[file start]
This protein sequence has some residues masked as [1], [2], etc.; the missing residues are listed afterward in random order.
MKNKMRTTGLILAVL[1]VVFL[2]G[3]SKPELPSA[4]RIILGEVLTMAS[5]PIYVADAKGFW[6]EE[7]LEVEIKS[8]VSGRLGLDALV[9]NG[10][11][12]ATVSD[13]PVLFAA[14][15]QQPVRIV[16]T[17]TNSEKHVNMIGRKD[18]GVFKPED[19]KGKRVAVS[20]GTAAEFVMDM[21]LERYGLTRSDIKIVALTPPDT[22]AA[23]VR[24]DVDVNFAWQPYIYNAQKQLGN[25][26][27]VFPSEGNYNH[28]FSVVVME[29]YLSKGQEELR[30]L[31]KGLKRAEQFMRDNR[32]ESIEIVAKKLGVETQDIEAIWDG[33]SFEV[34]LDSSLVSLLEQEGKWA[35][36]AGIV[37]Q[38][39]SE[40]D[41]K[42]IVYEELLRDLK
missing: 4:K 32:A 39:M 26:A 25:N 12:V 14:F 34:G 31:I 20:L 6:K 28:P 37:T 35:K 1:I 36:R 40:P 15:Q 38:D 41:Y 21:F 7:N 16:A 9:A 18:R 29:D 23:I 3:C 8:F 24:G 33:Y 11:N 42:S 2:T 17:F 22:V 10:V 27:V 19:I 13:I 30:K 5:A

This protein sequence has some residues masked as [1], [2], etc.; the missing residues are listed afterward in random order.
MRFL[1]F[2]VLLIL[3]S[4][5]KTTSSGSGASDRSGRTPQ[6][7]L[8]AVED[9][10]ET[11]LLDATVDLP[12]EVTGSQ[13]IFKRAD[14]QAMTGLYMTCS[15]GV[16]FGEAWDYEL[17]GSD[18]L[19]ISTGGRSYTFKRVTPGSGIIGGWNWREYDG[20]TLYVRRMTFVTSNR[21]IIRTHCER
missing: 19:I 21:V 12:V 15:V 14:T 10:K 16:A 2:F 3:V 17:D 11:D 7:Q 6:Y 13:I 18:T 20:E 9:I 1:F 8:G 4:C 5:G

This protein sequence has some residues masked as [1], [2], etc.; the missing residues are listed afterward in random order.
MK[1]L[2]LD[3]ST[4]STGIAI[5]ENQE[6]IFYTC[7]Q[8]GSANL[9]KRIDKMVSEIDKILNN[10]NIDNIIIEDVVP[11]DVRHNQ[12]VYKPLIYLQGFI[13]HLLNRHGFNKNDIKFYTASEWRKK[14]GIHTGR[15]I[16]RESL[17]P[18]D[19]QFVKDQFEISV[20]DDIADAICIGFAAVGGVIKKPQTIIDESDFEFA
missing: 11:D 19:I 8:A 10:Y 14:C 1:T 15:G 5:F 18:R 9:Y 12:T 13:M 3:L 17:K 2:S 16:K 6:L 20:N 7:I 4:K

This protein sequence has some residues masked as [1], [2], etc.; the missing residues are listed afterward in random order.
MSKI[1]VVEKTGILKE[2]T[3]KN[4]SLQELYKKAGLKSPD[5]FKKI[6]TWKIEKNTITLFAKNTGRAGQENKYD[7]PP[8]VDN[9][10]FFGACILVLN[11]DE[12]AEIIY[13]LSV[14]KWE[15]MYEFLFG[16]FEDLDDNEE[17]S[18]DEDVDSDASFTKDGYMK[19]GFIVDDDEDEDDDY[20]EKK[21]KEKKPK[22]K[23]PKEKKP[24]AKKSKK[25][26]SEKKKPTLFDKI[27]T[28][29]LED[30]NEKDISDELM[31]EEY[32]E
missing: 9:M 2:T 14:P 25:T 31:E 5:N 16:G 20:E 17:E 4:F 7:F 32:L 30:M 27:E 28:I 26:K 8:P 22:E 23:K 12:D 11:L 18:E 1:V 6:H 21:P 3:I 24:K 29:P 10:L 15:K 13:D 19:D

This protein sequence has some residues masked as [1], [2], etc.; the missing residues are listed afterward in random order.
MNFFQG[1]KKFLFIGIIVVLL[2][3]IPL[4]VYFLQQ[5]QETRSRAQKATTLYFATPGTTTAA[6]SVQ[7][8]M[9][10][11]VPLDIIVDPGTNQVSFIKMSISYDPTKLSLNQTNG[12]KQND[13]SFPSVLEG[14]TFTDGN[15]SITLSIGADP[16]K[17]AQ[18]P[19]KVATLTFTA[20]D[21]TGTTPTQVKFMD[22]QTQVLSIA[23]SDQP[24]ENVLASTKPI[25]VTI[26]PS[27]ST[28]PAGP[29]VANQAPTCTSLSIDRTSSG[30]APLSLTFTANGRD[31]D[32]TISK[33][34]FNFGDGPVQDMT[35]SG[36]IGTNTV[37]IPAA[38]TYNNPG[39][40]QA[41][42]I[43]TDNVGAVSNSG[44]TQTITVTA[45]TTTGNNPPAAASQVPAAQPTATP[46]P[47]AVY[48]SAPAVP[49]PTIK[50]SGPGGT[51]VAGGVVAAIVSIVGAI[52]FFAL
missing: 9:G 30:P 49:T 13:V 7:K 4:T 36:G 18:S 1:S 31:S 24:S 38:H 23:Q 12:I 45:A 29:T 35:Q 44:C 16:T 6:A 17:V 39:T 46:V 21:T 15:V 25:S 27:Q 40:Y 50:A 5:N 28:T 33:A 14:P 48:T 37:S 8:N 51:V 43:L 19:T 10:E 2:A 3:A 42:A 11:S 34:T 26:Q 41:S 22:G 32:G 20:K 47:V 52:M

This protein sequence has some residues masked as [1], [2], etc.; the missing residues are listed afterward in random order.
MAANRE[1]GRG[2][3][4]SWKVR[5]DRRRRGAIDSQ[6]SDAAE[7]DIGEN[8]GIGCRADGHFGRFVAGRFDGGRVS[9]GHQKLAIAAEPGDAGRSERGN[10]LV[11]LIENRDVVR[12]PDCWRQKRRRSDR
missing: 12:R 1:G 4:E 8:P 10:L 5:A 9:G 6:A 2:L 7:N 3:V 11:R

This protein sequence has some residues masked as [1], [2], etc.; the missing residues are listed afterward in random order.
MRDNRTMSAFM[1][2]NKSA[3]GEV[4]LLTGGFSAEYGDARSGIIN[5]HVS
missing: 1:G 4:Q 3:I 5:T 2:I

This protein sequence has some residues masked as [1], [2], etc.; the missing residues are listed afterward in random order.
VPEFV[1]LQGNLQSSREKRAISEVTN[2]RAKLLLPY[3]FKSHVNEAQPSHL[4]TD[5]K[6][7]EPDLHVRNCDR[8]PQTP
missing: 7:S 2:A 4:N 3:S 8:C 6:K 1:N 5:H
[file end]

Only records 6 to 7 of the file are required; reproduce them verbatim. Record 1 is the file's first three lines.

This protein sequence has some residues masked as [1], [2], etc.; the missing residues are listed afterward in random order.
MAANRE[1]GRG[2][3][4]SWKVR[5]DRRRRGAIDSQ[6]SDAAE[7]DIGEN[8]GIGCRADGHFGRFVAGRFDGGRVS[9]GHQKLAIAAEPGDAGRSERGN[10]LV[11]LIENRDVVR[12]PDCWRQKRRRSDR
missing: 12:R 1:G 4:E 8:P 10:L 5:A 9:G 6:A 2:L 7:N 3:V 11:R

This protein sequence has some residues masked as [1], [2], etc.; the missing residues are listed afterward in random order.
MRDNRTMSAFM[1][2]NKSA[3]GEV[4]LLTGGFSAEYGDARSGIIN[5]HVS
missing: 1:G 4:Q 3:I 5:T 2:I